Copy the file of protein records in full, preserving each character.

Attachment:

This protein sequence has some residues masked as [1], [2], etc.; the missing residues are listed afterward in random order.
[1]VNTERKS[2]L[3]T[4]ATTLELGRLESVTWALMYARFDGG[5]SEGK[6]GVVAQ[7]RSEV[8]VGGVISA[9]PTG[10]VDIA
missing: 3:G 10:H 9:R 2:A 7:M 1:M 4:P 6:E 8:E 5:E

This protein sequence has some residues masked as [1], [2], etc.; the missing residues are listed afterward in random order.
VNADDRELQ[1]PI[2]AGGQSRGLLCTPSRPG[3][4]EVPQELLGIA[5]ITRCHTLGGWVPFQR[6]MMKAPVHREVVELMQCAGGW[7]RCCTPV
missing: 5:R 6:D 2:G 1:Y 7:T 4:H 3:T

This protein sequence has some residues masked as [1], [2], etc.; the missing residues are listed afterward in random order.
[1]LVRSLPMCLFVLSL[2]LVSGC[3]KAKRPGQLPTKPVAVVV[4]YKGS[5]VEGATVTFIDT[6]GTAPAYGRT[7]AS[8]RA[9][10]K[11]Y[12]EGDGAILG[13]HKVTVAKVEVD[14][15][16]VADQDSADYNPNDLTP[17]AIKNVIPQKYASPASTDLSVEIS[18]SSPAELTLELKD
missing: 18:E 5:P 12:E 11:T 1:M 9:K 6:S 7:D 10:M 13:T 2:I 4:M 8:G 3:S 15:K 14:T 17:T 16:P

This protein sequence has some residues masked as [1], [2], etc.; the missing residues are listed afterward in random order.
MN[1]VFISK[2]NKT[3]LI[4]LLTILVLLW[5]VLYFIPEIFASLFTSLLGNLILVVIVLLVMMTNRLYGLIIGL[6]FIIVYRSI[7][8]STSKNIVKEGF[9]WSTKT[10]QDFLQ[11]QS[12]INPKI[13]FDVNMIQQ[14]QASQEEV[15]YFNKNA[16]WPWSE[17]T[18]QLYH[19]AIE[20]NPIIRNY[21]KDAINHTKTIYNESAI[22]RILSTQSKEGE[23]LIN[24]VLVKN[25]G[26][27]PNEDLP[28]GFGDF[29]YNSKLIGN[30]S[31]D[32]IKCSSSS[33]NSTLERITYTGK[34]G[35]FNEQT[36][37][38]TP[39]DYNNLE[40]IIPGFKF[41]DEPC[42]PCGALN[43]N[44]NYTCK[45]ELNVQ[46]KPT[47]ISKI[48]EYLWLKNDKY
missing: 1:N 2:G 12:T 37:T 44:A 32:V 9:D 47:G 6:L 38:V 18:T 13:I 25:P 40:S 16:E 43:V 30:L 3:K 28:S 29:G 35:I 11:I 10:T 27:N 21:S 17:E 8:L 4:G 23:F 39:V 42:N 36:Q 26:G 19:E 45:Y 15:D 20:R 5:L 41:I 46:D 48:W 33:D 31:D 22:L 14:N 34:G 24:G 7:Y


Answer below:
This protein sequence has some residues masked as [1], [2], etc.; the missing residues are listed afterward in random order.
[1]VNTERKS[2]L[3]T[4]ATTLELGRLESVTWALMYARFDGG[5]SEGK[6]GVVAQ[7]RSEV[8]VGGVISA[9]PTG[10]VDIA
missing: 3:G 10:H 9:R 2:A 7:M 1:M 4:P 6:E 8:E 5:E

This protein sequence has some residues masked as [1], [2], etc.; the missing residues are listed afterward in random order.
VNADDRELQ[1]PI[2]AGGQSRGLLCTPSRPG[3][4]EVPQELLGIA[5]ITRCHTLGGWVPFQR[6]MMKAPVHREVVELMQCAGGW[7]RCCTPV
missing: 5:R 6:D 2:G 1:Y 7:T 4:H 3:T

This protein sequence has some residues masked as [1], [2], etc.; the missing residues are listed afterward in random order.
[1]LVRSLPMCLFVLSL[2]LVSGC[3]KAKRPGQLPTKPVAVVV[4]YKGS[5]VEGATVTFIDT[6]GTAPAYGRT[7]AS[8]RA[9][10]K[11]Y[12]EGDGAILG[13]HKVTVAKVEVD[14][15][16]VADQDSADYNPNDLTP[17]AIKNVIPQKYASPASTDLSVEIS[18]SSPAELTLELKD
missing: 18:E 5:P 12:E 11:T 1:M 9:K 6:S 7:D 10:M 13:T 2:I 4:M 8:G 3:S 15:K 14:T 17:T 16:P

This protein sequence has some residues masked as [1], [2], etc.; the missing residues are listed afterward in random order.
MN[1]VFISK[2]NKT[3]LI[4]LLTILVLLW[5]VLYFIPEIFASLFTSLLGNLILVVIVLLVMMTNRLYGLIIGL[6]FIIVYRSI[7][8]STSKNIVKEGF[9]WSTKT[10]QDFLQ[11]QS[12]INPKI[13]FDVNMIQQ[14]QASQEEV[15]YFNKNA[16]WPWSE[17]T[18]QLYH[19]AIE[20]NPIIRNY[21]KDAINHTKTIYNESAI[22]RILSTQSKEGE[23]LIN[24]VLVKN[25]G[26][27]PNEDLP[28]GFGDF[29]YNSKLIGN[30]S[31]D[32]IKCSSSS[33]NSTLERITYTGK[34]G[35]FNEQT[36][37][38]TP[39]DYNNLE[40]IIPGFKF[41]DEPC[42]PCGALN[43]N[44]NYTCK[45]ELNVQ[46]KPT[47]ISKI[48]EYLWLKNDKY
missing: 1:N 2:G 12:T 37:T 44:A 32:V 9:D 47:G 6:L 38:V 18:T 13:I 25:P 40:S 16:E 43:V 30:L 3:K 28:S 29:G 35:I 11:I 10:T 27:N 21:S 17:E 8:L 4:G 23:F 39:V 42:N 36:Q 26:G 19:E 45:Y 15:D 20:R 5:L 41:I 46:D 48:W 33:D 31:D 22:L 14:N 34:G 24:G 7:Y